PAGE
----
In photography, there are two kinds of distortion that impact an image: optical and perception.
Optical distortion, also known as lens distortion, is caused by the design of the lens itself and its effect is to make straight lines in reality appear bent or curvy. You may notice it happening yourself when you take a photo with a wide angle lens of a group and notice that the figures on the edges of the group (and inside the photo) appear to bend inwards or look wider and larger than they actually are – which is one of the reasons I always advise people who really want to look their best to take the centre position in a group photo if they can).
Perspective distortion, technically, is a function of where the subject of a photo being taken is in relation to the positioning of the lens. People or objects positioned closer to the lens will appear larger, wider and if you are very close, the physical features of their face will look stretched and larger than life. The same thing happens with your own eyes (things closer look larger, things further away look smaller – hence the “super power ability for the infamous Head Crusher in the classic television comedy series Kids in the Hall from the early nineties).
Both are explained in longer format here.
There is, however, another kind of perspective distortion, as it relates to how people, usually women, perceive themselves in photos. As a photographer of people, men and women, I have seen the effects of a distorted perception of reality time and time again. There are many contributing factors, both intrinsic to individuals (low self-esteem, poor body image) and extrinsic from a media saturated world drenched with images of “perfect’ looking people that glorifies body types on women like Kim Kardashian as some how representative of all women.
As a photographer, particularly an event and portrait photographer, my job is to take photos of people looking their best. But at the same time, I believe I am also responsible for showing people as they are and because I look for moments when they are smiling and interacting with people that genuinely interest them, I always find angles and views of people that I believe they look great in. It’s actually one of the things I am most known for as an event photographer, and yet, there are still times when I, and I am sure all working photographers today, encounter clients who just can’t get over how they look in photos.
These kinds of people have unrealistic expectations but more significantly, they have a distorted view of themselves. They focus on details that no one else would ever notice and these loom large in their eyes, while ignoring other positive features or facets of how they are actually perceived. Rather than see themselves as most people do, they hold themselves up to a truly black mirror that distorts their self-image, and no doubt brings psychological pain and discomfort. This can of course then lead them to behave in ways that creates friction or conflict with others when the source has to do with their own distorted view of themselves.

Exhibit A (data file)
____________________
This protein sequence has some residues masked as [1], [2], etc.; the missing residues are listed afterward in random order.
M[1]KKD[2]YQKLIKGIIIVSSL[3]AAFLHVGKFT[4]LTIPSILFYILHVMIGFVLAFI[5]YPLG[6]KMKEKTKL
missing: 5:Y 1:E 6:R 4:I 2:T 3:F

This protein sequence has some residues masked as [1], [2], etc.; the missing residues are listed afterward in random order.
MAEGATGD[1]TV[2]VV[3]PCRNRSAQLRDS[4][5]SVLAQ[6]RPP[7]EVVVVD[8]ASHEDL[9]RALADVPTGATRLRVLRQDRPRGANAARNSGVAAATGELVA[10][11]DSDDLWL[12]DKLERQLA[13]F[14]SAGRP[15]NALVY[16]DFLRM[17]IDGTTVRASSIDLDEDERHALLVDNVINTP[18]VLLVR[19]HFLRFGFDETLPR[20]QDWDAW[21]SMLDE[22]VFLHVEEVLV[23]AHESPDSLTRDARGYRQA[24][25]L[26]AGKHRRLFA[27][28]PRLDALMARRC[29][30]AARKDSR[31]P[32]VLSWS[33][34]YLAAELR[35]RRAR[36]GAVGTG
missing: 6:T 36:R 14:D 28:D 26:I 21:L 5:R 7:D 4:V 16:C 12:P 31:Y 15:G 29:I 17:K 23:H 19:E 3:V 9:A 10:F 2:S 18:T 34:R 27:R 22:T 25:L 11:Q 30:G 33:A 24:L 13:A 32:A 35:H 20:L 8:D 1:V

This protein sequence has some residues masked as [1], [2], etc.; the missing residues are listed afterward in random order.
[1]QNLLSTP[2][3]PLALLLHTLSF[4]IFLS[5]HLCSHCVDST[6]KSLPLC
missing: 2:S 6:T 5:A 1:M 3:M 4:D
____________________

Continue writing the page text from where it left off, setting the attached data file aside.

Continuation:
As a people photographer, I sometimes find myself playing the role of therapist, taking my clients through a narrated tour of their photos and trying to help them see themselves as I see them, and surely most other people do as well.
I am not always successful, but I think that it does help to be told that the single out of place strand of hair you are fixating on is invisible to people you are interacting with who are almost always concentrating on what you are saying or what you are about, rather than the way your face looks.
Just like in high school, that pimple on the edge of your cheek is much larger to you than it is to everyone else around you. It may still feel uncomfortable and unpleasant even if you really are obsessed with how you look or really dislike something about yourself (and I know because I had terrible acne as a teenager) but the truth is there is no better version of yourself than the one that recognizes its flaws, works on what can be controlled, and accepts what cannot.
Beauty comes in all shapes and sizes. If you suffer from a perception distortion habit when you see yourself in photos, try to recognize that while your perception may be distorted, you aren’t. You can change how you see yourself.
Understand that no one pays as much attention to your perceived flaws as you do, and many people (not all, but they have other problems to deal with) are actually trying to see who you are when they meet and interact with you – not what you look like.
When we truly connect with someone it isn’t because of how we look – it’s because of how we make the other person feel. People like–or dislike–other people mainly because of the way they feel when they interact with them. If you are focussed on yourself and adopting stances and postures, both physically and psychologically designed to defend or protect yourself where you feel vulnerable, exposed or uncomfortable you are most likely going to invoke those same feelings in others. If you want to be seen for who you are, accepted, respected, loved even – your first responsibility is to change the way you perceive yourself so that you feel that way about yourself first. Change yourself and you change your world.